Swimming is a grueling sport. Not only does the training require an insane amount of calories, intense workouts and endless practices that could reduce a normal man or woman into a cramped ball of flesh-colored jelly, but it also requires a body that's usually reserved for mythological gods.
Swimmers usually have the most muscular frames, thanks to their strict regimens and constant training. However, getting those six-pack abs actually starts way down on a molecular level, according to NPR.
The good news is that the muscle cells that are in an Olympic swimmer's body are the same as the ones in the fat lump of flesh that's sitting on the couch and watching them go for the gold. The difference, of course, is their diet and amount of regular exercise. Those cells can only grow if the muscles are damaged, so they can tell their cells to produce more protein in the muscles' fibers to build them up again.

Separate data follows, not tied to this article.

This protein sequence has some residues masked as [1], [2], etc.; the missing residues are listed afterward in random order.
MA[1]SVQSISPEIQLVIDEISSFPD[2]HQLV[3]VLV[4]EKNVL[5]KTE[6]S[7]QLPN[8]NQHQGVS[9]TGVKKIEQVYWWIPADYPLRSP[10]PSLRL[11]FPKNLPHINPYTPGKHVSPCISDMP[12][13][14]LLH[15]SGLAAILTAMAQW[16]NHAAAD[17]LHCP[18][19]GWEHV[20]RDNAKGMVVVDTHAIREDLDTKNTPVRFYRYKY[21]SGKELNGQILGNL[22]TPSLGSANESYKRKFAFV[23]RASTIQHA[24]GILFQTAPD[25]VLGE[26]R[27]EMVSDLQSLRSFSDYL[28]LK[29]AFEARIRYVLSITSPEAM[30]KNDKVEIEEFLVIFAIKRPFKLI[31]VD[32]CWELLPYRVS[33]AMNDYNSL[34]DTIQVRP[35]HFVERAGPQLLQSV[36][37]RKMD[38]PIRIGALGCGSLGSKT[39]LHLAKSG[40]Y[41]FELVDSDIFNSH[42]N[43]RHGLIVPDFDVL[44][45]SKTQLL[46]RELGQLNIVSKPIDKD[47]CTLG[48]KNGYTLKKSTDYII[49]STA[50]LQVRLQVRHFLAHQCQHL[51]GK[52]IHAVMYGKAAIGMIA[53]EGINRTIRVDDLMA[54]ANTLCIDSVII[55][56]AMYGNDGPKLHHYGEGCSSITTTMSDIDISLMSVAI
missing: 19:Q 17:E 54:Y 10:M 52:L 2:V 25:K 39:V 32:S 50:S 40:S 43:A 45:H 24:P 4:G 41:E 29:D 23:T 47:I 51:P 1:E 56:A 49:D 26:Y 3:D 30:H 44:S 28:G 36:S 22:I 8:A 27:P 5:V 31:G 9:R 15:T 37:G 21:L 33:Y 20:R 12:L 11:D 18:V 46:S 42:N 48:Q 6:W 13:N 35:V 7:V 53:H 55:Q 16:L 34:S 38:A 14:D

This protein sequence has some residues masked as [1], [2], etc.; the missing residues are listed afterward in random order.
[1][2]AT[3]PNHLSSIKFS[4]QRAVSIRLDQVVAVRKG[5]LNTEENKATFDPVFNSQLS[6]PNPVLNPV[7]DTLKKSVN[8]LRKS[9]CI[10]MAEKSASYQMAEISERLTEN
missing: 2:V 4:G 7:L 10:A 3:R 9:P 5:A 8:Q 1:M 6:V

Of course, genetics also plays a role in this process. The right genes can encourage muscle growth and development from childhood and sometimes into adulthood, produce a certain number of muscle cells over time and increase the ratio of muscle fibers.
So what's the secret to getting those six-pack abs if you don't have the genetic makeup of an Olympic gold medal winner? It's simple. You need a healthy diet, regular "fat-burning" endurance exercise, and "muscle-building" strength training.
I can feel your disappointment.
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